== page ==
Since 2007, Record Store Day has been something of a national holiday for record nerds. Hundreds of brand new vinyl releases hit shelves, often in very limited quantities, at independent retailers all over the country, and those of us who are afflicted with the tendencies of a collector are thrown into an absolute frenzy over the whole thing. There are lines and crowds and lots of shouting, and of course the unmistakable thrill of the hunt: you have a list, and you know you probably won’t get every record on it, but you’re sure as hell going to try.
There’s been some rumbling over the past few years that RSD was getting a little too big for its own good, that the number of releases was growing too fast, and that as the vinyl boom has continued to thrive, the event began to lose some of its original insider charm. Opposition to the event has become more concrete this year.
An article on British music website The Quietus went deep on some of the issues that have made things so complicated. And basically, what it all comes down to is that the major labels have gone and fucked it up for everyone. Desperate to cash in on recent upticks in sales of vinyl (the one area of music retail that’s still growing, thanks largely to the hard work and dedication of people like the organizers of RSD), they’ve taken to flooding the market with the kind of releases that don’t add much of anything to the day: picture discs and pointless repackagings of old singles; shitty demos and low-quality live recordings, often by artists with no real ties to the spirit of independent music, or record stores. Do we really need an entire day set aside to properly welcome a new 311 record into the world?
All of this seems easy to ignore, of course. No one’s stopping you from just going in and buying the records that appeal to you while ignoring the insane amount of bullshit you’ll have to ignore along the way. Pressing plants, the places that actually make the records you buy, are in relatively short supply—they’re incredibly expensive to operate, and the machinery they use is hard to find and even harder to maintain—so when there’s this huge crush of records that need to be pressed right around the same time every year, and when one group of potential customers (the major labels) is willing to pay a certain amount of money for your services, while another group of potential, or even longtime, customers (the indies) is willing to pay another much smaller amount of money for your services, well, it’s not difficult to guess who will be forced to wait. The independent labels that have traditionally been so supportive of the independent record store RSD was created to benefit are being left out in the cold. The record stores themselves are faced with a complicated situation as well: with so many releases on the schedule, there’s no way they afford to stock all of them, which leads to unhappy customers.
The solution isn’t clear at this point, although limiting the number of releases seems like the surest way to slow things down. But even then, it would seem to spell doom for the little guys: if the number of releases RSD organizers are willing to accept is capped, it’s hard to imagine a huge percentage of that number not continuing to be eaten up by majors. They have the most reach when it comes to promoting their releases, after all, and, in turn, the entire event. This is exactly the problem: The people who stand to raise awareness the most are the ones ruining it for the people who were already aware.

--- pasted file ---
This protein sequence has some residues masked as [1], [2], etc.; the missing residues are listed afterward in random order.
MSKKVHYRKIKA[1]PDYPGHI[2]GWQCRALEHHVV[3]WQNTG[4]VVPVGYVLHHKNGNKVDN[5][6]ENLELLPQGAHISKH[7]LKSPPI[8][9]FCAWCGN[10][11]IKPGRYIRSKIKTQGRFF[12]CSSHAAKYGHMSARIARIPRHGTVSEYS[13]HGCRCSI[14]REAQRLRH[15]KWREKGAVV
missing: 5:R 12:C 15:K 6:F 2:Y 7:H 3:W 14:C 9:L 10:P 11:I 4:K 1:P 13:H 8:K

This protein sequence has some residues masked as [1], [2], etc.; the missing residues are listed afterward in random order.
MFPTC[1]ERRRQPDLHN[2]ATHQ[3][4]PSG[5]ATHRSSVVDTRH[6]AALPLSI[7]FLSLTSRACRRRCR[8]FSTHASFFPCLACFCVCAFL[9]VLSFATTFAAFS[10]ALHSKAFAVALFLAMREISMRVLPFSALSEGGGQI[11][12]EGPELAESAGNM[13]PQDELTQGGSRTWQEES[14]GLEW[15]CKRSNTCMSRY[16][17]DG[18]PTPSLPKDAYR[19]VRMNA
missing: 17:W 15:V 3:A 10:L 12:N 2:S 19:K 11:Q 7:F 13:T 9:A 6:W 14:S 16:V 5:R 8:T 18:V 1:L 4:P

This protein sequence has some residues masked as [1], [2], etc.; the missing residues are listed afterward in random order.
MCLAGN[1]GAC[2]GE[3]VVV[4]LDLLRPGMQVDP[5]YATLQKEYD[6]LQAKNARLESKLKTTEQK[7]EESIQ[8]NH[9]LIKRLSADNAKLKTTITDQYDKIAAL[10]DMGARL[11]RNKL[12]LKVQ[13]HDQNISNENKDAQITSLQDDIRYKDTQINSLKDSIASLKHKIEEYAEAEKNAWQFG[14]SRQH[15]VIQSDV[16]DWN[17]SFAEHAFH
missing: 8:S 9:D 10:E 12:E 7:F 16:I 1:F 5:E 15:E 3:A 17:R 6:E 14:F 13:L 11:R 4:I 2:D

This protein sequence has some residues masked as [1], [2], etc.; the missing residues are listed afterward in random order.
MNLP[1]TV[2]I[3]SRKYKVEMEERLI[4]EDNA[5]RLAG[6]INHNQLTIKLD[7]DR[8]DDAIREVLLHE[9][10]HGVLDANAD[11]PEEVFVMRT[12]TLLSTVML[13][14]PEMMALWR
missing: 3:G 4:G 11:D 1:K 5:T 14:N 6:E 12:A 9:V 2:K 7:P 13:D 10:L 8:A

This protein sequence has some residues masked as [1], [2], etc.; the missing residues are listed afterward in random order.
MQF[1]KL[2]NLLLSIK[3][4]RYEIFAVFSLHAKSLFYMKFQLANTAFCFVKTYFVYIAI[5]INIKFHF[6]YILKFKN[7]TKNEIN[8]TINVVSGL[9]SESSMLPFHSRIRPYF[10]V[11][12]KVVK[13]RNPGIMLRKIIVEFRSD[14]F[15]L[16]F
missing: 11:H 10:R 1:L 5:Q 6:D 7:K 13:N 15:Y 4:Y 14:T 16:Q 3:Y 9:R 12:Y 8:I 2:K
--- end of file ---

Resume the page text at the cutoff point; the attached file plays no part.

There’s been talk of people actively boycotting this year’s event, I guess to show how strongly they disapprove of the direction in which things have gone, but this seems a little harsh. If you want to stick it to anyone tomorrow, consider leaving the major label releases on the shelf and force them to question whether they even want to participate next year. Or better yet, get up early, hit every record store you can get to over the course of eight hours, and buy a non-RSD release at every single one of ’em. At the end of the day, this winds up being far more gratifying than picking up any of the exclusive releases anyway, since the appeal of so many of them is simply in their novelty. Just go buy records. Regular records from an actual store. And then get up on Sunday and do it again. And then then next time you have $15 to spare? Again. And so on.
Now! That said, here are the the Record Store Day Releases I’m most looking forward to tomorrow:
Built to Spill: Ultimate Alternative Wavers 12″
This is a super amazing record, and yet even fans of the band don’t ever seem to talk about it. Highlights include “Nowhere Nothin Fuckup” and of course “Built to Spill” the song, which contains some of Doug Martsch’s best guitar playing and some of his best, most strained singing.
The Cure / Dinosaur Jr. “Just Like Heaven” Split 7″
This is one of those releases that’s probably going to be stupidly expensive and that, frankly, you probably won’t listen to all that often. But still, everyone knows the original “Just Like Heaven” rules, and anyone who’s anyone knows that Dinosaur Jr’s version of it is one of the best covers ever to come from the indie world. The sqealing guitars, the barely out-of-bed vocals, and then the chorus… I won’t ruin it for you. (And yes, that’s how it ends.)
Fishbone: Self-Titled 12″
The debut EP from these ska-punk-funk legends is absolutely full of hits, from crowd-favorite “Party at Ground Zero” to “Lyin Ass Bitch,” the song ?uestlove had to apologize for playing as Sarah Palin came out as a guest on Fallon.
Hamilton Leithauser: “Alexandra” b/w “In the Shallows” 7″
“Alexandra,” the first single from the former Walkmen lead singer’s debut solo album, is one of the best songs of the year, and one of the best of his career.
Otis Redding: Pain in My Heart 12″
The 50th anniversary edition of Otis Redding’s debut, in original mono with fancy foil stamping.